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ADULTS ONLY

STATESBRO'BLUES/MORNING DEW/WITH A GIRL LIKE YOU/GOIN'DOWN SLOW/ONE BOURBON, ONE SCOTCH & ONE BEER/I CAN'T WAIT UNTIL TOMORROW/SHE LOVES ME LIKE A WOMAN/WE GOTTA GET OUT O'THE ARMY/ALL I WANNA DO/ROCK ME MAMA/ST.PETE'S FLORIDA BLUES/I JUST CAN'T SAY GOODBYE/OPEN UP (Live at the Vlotho Festival)

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RECORD COLLECTOR REVIEW...

The latest and some say greatest Mungo Jerry album, 'Adults Only' here in its European form. Reviewed in Record Collector, the much respected rock biographer Alan Clayson wrote, "On a blues package touring UK theatres last autumn, Ray Dorset - the heart, mind and soul of Mungo Jerry - stole the show from Long John Baldry, Zoot Money and other white Britons once more famous than many of the black originators who captured their adolescent imaginations. Mungo Jerry's sing-a-long, quasi-skiffle sound has always encompassed blues - and 'Adults Only' is, ostensibly, devoted entirely to the form. A controlled production criteria keeps instrumental meandering so in check that, like incidental music should in a film, enhances rather than diverts attention from the action - which hinges on a voice as distinctive as the mark of Zorro. Overall, it's more the blues as a state of mind rather than singing buzz-words over prescribed chord sequences - particularly in Dorset's own compositions and an intriguing overhaul of Tim Rose's, 'Morning Dew' - that blasts this collection into a stratosphere high above that of the competent-but-boring band trundling out twelve-bars until chucking-out time at a pub near you."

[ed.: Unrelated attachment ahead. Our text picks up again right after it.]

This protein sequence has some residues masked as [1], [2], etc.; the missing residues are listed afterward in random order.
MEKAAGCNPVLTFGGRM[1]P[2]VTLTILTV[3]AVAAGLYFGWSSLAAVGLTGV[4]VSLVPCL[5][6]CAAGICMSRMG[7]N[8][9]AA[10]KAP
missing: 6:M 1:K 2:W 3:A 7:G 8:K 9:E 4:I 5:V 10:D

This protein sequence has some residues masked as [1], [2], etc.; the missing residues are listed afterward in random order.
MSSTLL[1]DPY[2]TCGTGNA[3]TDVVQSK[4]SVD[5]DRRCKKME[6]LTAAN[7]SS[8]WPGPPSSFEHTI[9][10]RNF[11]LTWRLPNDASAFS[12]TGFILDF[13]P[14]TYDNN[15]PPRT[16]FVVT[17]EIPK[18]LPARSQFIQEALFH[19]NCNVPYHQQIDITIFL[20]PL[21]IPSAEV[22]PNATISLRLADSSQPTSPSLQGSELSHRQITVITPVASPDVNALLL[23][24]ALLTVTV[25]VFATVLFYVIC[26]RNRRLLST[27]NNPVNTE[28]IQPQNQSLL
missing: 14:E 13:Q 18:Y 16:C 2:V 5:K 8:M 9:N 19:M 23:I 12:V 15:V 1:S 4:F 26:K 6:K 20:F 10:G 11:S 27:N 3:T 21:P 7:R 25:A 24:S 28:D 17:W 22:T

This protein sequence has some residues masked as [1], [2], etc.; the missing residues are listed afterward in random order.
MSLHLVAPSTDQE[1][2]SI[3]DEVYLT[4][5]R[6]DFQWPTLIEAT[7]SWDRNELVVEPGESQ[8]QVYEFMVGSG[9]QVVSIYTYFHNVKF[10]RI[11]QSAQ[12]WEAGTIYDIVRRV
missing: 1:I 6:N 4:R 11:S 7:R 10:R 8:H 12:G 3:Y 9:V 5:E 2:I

RECORD COLLECTOR COMMENT - Not quite what it says on the label - but scintillating nonetheless ****


MORE 'ADULTS ONLY' REVIEWS FROM THE INTERNET...

Not really a fan of the blues, but this is a cracking album. Anyone expecting jump boards and bottles may be shocked to hear full blown electric blues, with a mix of standards and great Dorset originals that are mainly rocking numbers. Dorset sounds uncannily like Jim Morrison on some tracks.


*****BLUES REVISITED, July 8, 2004.

Mungo Jerry Bluesband